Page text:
This article relates to the topic of conflict management in the workplace. In our textbook (p.101), conflict is defined as when two or more people clash over an issue about which they have different beliefs or values. Overall, conflict correlates with misunderstandings or confusion between people. Although there are many causes of conflict, many of which can be found in the textbook, there are many strategies that might help us to deal with these conflicts effectively, positively and successfully.
1. Determine what you really want: Nobody enjoys arguing so in the heat of the moment when you are you should; stop, acknowledge that you would like to work things out and suggest an alternate time to discuss a negotiation. Importantly, think about your ideal outcome of the discussion. Writing down your feelings can help bring clarity to your thoughts. Do not let your emotions get the best of you.
2. Gather information: After working on your thoughts, find out about the other person’s. Never assume to know what the other person is feeling. Never tune out the other party. Understanding the other person’s position as best as you can is key if you want to reach an agreement. An example of applying this is suppose you didn’t get a promotion that you believed you deserved. Instead of confronting your boss (which is a bad!), you should ask them why they felt you weren’t a good fit for the position.
3. Determine your negotiation process: Begin this process by deciding whom you want to be present for the discussion when and where it will take place. Having a neutral setting will make both parties comfortable. Set ground rules for how you will talk to each other. You should vow to keep name-calling and accusations out of your discussion. Also deciding ahead of time who will speak first will help.
4. Send the right message: You should go into the discussion with several ideas on how to resolve the matter/conflict. Making it clear that you are there to work things out will help establish common grounds with the other person. Avoid movements that show irritation or frustration (folding arms, rolling eyes, deep sighing, pointing fingers).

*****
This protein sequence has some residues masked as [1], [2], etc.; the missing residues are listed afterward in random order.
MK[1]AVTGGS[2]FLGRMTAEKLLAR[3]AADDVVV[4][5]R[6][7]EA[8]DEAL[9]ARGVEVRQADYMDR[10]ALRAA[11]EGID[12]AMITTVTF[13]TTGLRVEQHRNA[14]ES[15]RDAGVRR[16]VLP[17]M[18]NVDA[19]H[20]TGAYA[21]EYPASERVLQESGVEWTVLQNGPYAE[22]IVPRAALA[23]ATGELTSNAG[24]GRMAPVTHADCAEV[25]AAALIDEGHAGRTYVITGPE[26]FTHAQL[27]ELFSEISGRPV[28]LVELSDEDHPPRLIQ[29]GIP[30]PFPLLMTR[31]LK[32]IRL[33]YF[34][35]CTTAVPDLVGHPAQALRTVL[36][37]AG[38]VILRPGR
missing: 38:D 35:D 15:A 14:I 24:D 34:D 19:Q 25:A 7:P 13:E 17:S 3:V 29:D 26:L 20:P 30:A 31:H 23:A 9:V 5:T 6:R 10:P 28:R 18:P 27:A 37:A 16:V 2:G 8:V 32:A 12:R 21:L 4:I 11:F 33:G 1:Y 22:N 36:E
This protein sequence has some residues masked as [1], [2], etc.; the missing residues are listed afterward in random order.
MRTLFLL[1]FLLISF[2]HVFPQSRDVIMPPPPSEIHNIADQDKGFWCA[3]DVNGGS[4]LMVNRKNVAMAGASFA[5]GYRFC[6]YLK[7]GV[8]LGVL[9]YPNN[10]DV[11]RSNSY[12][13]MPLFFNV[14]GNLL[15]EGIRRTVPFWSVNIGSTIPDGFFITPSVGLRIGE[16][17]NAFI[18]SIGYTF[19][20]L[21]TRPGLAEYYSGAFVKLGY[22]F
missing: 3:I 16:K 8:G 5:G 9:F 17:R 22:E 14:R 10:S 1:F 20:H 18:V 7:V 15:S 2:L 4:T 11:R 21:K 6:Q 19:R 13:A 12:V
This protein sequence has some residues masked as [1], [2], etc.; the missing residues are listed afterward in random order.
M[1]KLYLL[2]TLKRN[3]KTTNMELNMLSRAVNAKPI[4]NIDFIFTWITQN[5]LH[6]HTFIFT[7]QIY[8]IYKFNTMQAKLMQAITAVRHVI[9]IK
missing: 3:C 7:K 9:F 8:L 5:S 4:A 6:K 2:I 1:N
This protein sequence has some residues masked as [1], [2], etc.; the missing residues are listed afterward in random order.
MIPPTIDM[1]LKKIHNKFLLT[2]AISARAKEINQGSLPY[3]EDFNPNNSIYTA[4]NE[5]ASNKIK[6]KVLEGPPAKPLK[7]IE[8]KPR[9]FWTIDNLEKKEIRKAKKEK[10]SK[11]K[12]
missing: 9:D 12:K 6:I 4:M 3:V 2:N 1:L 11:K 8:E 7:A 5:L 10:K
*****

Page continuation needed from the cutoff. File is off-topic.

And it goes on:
5. Negotiate: Take turns stating grievances, speaking only in your turn. When you feel like your “losing your cool”, take a couple of deep breaths and wait a few seconds before responding. That way you can avoid saying negative things out of anger again! Also, slow down the communication so you can fully process the situation before speaking. A good phrase is; “Let me understand what it is you’re saying”.
If all else fails conflicts will not resolve themselves by simply avoiding or ignoring them. Bringing in a mediator helps to play the neutral party and gather information collectively from both sides in order to find the best solution for both people. Taking initiative, responsibility and positive steps to overcome conflict and find a solution will help increase your chances of a positive outcome about the situation, relationship and feelings toward yourself.
Article: http://edition.cnn.com/2011/10/10/living/conflict-rs/index.html?iref=allsearch, CNN